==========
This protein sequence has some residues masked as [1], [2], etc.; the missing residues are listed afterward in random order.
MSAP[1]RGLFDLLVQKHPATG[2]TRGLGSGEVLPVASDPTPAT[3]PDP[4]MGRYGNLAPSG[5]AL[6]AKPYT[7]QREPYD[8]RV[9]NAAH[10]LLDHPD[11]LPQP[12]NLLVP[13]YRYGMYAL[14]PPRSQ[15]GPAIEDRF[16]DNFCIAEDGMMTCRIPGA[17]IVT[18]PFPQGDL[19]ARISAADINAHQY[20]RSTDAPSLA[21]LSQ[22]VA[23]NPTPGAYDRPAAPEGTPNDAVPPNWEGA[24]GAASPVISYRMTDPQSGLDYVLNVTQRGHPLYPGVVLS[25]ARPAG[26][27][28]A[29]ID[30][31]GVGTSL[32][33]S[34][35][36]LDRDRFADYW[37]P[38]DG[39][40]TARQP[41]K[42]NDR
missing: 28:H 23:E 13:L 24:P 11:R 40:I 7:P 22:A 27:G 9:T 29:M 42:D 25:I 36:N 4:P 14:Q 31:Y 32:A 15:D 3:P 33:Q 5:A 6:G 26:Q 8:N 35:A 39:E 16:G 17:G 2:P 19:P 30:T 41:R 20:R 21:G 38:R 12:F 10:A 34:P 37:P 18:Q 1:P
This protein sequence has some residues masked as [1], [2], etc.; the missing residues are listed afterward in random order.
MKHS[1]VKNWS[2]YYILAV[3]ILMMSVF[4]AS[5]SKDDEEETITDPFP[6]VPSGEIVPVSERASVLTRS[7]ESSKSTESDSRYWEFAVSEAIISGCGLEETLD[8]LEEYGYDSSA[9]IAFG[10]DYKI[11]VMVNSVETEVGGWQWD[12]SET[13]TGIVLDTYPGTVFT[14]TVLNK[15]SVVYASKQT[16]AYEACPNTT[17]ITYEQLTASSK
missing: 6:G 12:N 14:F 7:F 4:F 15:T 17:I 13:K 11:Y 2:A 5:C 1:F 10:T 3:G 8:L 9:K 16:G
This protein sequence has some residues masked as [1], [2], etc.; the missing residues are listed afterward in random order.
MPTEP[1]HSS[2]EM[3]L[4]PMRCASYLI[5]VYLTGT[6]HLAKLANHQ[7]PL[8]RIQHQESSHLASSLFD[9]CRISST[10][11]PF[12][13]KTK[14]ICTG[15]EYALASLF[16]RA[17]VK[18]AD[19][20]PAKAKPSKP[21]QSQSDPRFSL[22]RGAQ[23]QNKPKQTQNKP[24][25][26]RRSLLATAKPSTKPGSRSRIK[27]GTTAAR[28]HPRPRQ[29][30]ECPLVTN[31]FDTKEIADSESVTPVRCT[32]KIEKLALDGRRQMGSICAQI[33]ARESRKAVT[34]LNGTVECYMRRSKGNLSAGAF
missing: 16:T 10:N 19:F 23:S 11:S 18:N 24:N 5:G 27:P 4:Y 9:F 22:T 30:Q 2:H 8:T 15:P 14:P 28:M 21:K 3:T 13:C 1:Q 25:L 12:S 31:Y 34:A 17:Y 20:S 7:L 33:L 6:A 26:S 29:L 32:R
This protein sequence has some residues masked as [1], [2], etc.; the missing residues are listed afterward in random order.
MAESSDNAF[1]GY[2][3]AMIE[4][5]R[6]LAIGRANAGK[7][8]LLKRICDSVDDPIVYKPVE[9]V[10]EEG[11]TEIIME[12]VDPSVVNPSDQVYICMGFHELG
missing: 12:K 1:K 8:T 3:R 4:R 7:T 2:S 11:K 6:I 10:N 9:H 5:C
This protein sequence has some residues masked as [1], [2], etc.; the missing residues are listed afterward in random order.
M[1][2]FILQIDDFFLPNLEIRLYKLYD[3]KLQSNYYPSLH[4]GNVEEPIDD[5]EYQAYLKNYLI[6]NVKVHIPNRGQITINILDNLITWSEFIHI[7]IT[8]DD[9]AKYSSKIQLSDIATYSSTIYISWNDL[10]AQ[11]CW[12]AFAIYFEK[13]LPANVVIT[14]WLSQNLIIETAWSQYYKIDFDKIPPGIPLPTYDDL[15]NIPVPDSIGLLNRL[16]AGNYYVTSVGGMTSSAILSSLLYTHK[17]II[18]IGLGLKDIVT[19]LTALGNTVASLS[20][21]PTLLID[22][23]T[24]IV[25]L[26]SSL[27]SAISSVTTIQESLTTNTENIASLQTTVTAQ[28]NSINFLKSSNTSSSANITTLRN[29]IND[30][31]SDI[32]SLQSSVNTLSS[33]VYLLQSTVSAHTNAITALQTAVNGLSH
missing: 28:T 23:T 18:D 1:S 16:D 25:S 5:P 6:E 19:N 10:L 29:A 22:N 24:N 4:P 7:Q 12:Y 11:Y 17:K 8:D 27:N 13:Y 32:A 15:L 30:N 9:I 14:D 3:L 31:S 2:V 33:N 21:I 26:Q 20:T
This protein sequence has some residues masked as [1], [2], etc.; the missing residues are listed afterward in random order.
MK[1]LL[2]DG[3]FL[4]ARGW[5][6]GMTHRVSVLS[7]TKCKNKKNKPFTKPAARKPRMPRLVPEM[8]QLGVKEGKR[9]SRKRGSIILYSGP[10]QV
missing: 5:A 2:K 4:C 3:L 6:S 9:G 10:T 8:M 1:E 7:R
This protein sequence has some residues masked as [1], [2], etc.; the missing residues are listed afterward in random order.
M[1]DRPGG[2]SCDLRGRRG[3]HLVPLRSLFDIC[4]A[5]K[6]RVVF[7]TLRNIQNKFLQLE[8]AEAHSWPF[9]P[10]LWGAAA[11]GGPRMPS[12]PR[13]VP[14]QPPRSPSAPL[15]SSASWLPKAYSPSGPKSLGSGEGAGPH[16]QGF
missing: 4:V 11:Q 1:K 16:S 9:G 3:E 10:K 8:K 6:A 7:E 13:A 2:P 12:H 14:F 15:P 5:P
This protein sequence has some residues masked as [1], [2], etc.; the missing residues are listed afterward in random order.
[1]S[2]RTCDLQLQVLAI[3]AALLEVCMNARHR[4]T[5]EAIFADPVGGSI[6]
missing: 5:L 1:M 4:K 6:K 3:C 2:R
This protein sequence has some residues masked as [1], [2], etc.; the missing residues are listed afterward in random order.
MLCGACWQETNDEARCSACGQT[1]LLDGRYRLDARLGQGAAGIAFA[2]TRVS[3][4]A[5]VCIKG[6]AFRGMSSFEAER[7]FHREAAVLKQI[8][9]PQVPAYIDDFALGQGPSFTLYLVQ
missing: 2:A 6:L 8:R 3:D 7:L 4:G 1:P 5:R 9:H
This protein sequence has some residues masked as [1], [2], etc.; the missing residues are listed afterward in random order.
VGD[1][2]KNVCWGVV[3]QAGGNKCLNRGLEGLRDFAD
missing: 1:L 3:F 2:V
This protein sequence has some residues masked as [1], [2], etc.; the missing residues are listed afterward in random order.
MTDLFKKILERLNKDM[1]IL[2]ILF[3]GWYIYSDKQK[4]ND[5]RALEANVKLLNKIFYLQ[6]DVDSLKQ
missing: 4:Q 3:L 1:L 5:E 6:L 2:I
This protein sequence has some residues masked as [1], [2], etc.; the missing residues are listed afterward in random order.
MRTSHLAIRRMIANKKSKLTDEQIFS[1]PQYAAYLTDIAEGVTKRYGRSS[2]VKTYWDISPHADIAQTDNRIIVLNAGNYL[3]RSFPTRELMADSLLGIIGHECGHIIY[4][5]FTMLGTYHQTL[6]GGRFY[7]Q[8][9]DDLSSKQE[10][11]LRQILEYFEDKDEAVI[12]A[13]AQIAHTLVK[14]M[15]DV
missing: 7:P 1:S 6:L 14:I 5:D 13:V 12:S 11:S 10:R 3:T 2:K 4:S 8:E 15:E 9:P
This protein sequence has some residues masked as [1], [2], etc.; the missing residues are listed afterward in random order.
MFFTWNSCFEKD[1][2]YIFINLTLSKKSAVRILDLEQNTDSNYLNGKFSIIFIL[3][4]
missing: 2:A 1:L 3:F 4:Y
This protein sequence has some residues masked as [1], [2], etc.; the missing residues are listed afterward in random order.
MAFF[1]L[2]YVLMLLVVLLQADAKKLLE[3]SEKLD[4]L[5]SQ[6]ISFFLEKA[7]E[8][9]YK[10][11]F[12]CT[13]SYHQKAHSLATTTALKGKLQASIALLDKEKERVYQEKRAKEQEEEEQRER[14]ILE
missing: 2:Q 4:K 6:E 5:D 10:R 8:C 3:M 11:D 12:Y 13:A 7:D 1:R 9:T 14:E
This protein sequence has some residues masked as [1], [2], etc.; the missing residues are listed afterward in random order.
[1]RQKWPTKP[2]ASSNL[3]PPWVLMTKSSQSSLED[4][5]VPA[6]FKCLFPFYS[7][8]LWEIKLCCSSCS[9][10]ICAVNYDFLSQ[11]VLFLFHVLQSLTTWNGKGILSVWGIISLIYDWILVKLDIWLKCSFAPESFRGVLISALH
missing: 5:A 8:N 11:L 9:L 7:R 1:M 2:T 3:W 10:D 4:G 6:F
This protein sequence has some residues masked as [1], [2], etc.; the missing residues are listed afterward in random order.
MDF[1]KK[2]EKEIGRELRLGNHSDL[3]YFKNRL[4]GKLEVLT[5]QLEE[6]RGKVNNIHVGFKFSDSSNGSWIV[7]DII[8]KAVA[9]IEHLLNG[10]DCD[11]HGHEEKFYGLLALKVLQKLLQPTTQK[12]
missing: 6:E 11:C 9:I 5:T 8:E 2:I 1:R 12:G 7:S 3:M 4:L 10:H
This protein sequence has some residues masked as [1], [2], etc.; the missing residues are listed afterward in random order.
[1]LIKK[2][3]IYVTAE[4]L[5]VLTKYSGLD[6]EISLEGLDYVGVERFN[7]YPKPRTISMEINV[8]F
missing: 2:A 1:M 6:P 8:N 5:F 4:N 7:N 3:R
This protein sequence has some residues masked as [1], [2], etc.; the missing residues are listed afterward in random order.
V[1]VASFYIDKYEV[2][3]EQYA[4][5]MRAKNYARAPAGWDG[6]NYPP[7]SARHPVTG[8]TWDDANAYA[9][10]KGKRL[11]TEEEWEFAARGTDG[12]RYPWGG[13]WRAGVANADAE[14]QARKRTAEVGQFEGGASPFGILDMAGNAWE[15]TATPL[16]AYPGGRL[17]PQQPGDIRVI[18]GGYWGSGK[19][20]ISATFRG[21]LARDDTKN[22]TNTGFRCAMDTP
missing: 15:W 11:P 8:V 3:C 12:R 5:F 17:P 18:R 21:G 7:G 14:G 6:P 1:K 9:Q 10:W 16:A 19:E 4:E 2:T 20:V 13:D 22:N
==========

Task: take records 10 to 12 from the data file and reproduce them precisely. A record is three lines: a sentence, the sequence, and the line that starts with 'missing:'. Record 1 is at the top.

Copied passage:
This protein sequence has some residues masked as [1], [2], etc.; the missing residues are listed afterward in random order.
VGD[1][2]KNVCWGVV[3]QAGGNKCLNRGLEGLRDFAD
missing: 1:L 3:F 2:V
This protein sequence has some residues masked as [1], [2], etc.; the missing residues are listed afterward in random order.
MTDLFKKILERLNKDM[1]IL[2]ILF[3]GWYIYSDKQK[4]ND[5]RALEANVKLLNKIFYLQ[6]DVDSLKQ
missing: 4:Q 3:L 1:L 5:E 6:L 2:I
This protein sequence has some residues masked as [1], [2], etc.; the missing residues are listed afterward in random order.
MRTSHLAIRRMIANKKSKLTDEQIFS[1]PQYAAYLTDIAEGVTKRYGRSS[2]VKTYWDISPHADIAQTDNRIIVLNAGNYL[3]RSFPTRELMADSLLGIIGHECGHIIY[4][5]FTMLGTYHQTL[6]GGRFY[7]Q[8][9]DDLSSKQE[10][11]LRQILEYFEDKDEAVI[12]A[13]AQIAHTLVK[14]M[15]DV
missing: 7:P 1:S 6:L 14:I 5:D 13:V 12:S 11:S 10:R 3:T 2:K 4:S 8:E 15:E 9:P